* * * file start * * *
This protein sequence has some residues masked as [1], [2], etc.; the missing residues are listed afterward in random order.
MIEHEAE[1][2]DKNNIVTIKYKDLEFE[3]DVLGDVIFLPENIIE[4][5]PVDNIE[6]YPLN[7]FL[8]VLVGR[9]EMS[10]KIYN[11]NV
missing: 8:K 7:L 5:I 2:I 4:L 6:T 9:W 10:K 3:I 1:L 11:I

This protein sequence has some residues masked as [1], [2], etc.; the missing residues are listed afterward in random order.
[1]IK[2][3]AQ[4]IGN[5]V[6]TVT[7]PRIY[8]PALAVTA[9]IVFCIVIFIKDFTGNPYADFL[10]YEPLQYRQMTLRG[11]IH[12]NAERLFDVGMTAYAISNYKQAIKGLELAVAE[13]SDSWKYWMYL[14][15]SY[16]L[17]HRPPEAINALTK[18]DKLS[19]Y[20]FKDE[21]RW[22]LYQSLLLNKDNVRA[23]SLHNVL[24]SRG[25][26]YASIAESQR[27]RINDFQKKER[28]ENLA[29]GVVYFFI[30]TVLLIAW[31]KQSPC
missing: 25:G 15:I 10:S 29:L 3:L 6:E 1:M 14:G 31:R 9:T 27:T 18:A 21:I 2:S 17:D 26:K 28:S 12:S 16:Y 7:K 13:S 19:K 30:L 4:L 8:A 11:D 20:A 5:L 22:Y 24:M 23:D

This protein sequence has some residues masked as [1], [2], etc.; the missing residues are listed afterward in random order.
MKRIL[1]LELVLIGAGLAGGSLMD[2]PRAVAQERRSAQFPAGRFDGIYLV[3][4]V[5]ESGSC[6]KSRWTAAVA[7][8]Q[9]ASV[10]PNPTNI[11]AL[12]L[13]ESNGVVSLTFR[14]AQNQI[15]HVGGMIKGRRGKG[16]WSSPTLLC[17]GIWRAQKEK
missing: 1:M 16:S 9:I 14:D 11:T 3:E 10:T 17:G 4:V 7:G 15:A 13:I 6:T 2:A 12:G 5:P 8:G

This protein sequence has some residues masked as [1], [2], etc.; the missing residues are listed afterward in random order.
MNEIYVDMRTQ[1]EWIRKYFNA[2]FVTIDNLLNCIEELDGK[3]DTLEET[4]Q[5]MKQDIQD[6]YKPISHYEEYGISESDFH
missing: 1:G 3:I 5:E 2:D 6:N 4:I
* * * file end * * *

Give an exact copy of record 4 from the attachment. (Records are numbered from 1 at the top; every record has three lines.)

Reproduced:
This protein sequence has some residues masked as [1], [2], etc.; the missing residues are listed afterward in random order.
MNEIYVDMRTQ[1]EWIRKYFNA[2]FVTIDNLLNCIEELDGK[3]DTLEET[4]Q[5]MKQDIQD[6]YKPISHYEEYGISESDFH
missing: 1:G 3:I 5:E 2:D 6:N 4:I